With concern about climate change growing, some scientists are trying to determine how global warming will affect sources of water. Lester Graham spoke with the President of the Pacific Institute, Peter Gleick about what climate change might mean to weather patterns:
With concern about climate change growing, some scientists are trying to determine how global warming will affect sources of water.
Lester Graham spoke with the President of the Pacific Institute, Peter Gleick about what climate change might mean to weather
PG: Overall, the planet is gonna get wetter because as it gets hotter, we’ll see more
evaporation. The problem is, we aren’t always gonna get rain where we want it.
Sometimes we’re gonna get rain where we don’t want it. And at the moment it looks like
the biggest increases in rainfall will be in the northern regions where typically water is
less of a problem. Or at least water quantity is less of a problem. And we may actually get
less rainfall in the Southwest where we need it more.
LG: Let’s talk about some of the precious areas to North America. For instance, a lot of
people are worried about snow pack in the Rockies.
PG: Yes, well, one of the most certain impacts of global climate change is going to be
significant changes in snowfall and snowmelt patterns in the western United States as a
whole, actually in the United States as a whole because as it warms up, what falls out of
the atmosphere is going to be rain and not snow. Now that really matters in the Western
United States, in the Rocky Mountains and the Sierra Nevada where our snow pack really
forms the basis of our water supply system. Unfortunately, as the climate is changing,
we’re seeing rising temperatures and decreasing snow pack. More of what falls in the
mountains is falling as rain, less of it’s going to be snow. That’s going to wreck havoc on
our management system, the reservoirs that we’ve built to deal with these variations in
climate. Incidentally, it’s also going to ruin the ski season eventually.
LG: You mentioned that the farther north you go, according to some models, we’ll see
more rain or more precipitation. At the same time, with warmer temperatures, we’ll see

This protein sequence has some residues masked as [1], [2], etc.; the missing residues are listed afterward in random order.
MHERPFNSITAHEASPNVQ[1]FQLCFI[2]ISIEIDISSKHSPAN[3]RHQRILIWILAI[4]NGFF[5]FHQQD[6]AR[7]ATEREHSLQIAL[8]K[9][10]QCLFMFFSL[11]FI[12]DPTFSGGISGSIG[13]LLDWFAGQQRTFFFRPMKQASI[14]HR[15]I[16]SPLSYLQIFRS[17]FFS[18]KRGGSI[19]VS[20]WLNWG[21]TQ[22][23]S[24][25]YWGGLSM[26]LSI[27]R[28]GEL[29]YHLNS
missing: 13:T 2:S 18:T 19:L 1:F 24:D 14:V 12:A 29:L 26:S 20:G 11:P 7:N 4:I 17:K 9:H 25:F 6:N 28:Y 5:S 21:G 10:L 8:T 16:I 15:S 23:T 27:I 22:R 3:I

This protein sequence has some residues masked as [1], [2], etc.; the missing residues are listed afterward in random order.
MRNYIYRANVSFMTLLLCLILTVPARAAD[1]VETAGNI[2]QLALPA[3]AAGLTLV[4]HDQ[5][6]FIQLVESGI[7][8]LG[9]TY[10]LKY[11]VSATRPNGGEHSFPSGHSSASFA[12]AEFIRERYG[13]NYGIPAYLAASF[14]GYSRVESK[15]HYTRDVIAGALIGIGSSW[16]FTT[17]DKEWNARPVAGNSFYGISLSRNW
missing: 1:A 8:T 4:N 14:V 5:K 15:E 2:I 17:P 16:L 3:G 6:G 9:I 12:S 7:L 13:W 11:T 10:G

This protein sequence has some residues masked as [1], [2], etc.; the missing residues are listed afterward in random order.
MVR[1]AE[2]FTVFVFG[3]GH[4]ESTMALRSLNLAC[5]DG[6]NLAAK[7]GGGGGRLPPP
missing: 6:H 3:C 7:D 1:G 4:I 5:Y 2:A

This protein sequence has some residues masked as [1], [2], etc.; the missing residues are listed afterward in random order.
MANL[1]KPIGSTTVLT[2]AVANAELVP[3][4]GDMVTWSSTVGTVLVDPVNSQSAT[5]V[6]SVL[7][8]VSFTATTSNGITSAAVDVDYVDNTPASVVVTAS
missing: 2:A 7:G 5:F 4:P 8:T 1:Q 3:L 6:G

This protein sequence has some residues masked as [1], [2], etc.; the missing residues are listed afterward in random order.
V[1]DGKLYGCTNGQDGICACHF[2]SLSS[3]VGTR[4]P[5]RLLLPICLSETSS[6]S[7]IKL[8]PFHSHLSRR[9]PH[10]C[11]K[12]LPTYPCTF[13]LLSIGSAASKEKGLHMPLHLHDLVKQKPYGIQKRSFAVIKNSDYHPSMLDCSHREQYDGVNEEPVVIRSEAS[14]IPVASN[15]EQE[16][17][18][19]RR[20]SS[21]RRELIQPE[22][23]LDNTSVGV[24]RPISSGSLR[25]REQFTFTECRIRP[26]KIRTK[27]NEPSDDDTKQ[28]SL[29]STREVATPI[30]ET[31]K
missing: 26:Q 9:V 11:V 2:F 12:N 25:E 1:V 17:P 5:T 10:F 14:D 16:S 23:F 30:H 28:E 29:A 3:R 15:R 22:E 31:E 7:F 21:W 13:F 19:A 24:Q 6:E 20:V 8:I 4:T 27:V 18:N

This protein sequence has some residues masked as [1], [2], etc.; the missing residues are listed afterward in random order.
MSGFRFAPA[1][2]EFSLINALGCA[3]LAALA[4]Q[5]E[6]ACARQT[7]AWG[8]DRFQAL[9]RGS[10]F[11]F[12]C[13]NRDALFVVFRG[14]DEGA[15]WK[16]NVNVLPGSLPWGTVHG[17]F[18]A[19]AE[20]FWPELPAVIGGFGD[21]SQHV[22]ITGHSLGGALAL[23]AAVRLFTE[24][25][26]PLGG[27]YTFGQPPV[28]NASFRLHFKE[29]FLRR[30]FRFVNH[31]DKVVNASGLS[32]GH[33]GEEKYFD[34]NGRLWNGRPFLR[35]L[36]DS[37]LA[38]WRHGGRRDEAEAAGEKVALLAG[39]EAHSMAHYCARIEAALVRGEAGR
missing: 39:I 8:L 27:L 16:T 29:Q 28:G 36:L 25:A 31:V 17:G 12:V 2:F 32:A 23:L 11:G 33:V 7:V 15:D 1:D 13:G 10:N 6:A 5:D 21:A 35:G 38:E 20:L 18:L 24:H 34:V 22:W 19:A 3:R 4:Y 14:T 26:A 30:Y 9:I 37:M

less ice covering some of the inland lakes, such as the Great Lakes, which means more
evaporation. So, what are we going to see as far as those surface waters sources across
PG: Without a doubt, global climate is changing. And it’s going to get worse and worse
as humans put more and more greenhouse gases in the atmosphere. And as it gets
warmer, we’re going to see more evaporation off of the surface of all kinds of lakes,
including especially the Great Lakes. And interestingly, even though we don’t have a
great degree of confidence of what’s going to happen precisely with precipitation in the
Great Lakes, all of the models seem to agree that over time, the Great Lakes levels are
going to drop. And it looks like we’re going to lose more water out of the surface of the
Great Lakes from increased evaporation off the lakes than we’re likely to get from
precipitation, even if precipitation goes up somewhat. And I think that’s a great worry for
homeowners and industry around the margin of the lake. Ultimately for navigation,
ultimately for water supply.
LG: There’s a lot of talk about the gloom and doom scenarios of global warming, but
they’ll be longer growing seasons and we’re also going to be seeing, as the zones change,
more of this fertile ground in as northern US and Canada get longer growing seasons.
That’s not a bad thing.
PG: There are going to be winners and loser from global climate change. And
interestingly, there are going to be winners and losers at different times. Certainly, a
longer growing season is a possibility as it warms up. And I think that, in the short term,
could prove to be beneficial for certain agriculture in certain regions. Interestingly
though, and perhaps a little depressingly, over time, if the globe continues to warm up, if
the globe continues to warm up, evidence suggest that the short term improvements in
agriculture that we might see might ultimately be wiped out. As it gets hotter and hotter,
some crop yields will go down after they go up. We’re going to see an increase in pests
that we didn’t used to see because of warmer weather. Unfortunately, pests like warmer
weather. Furthermore, if we don’t really get a handle on greenhouse gas emissions, if we
don’t really start to cut the severity of the climate changes that we’re going to see, the
doom and gloom scenarios unfortunately get more likely. Over time, the temperatures go
up not just one or two or three degrees Celsius but four or five or eight degree Celsius.
And that truly is a catastrophe for the kind of systems we’ve set up around the planet.
HOST TAG: Peter Gleick is a water expert and President of the Pacific Institute for Studies in Development, Environment and Security, based in California.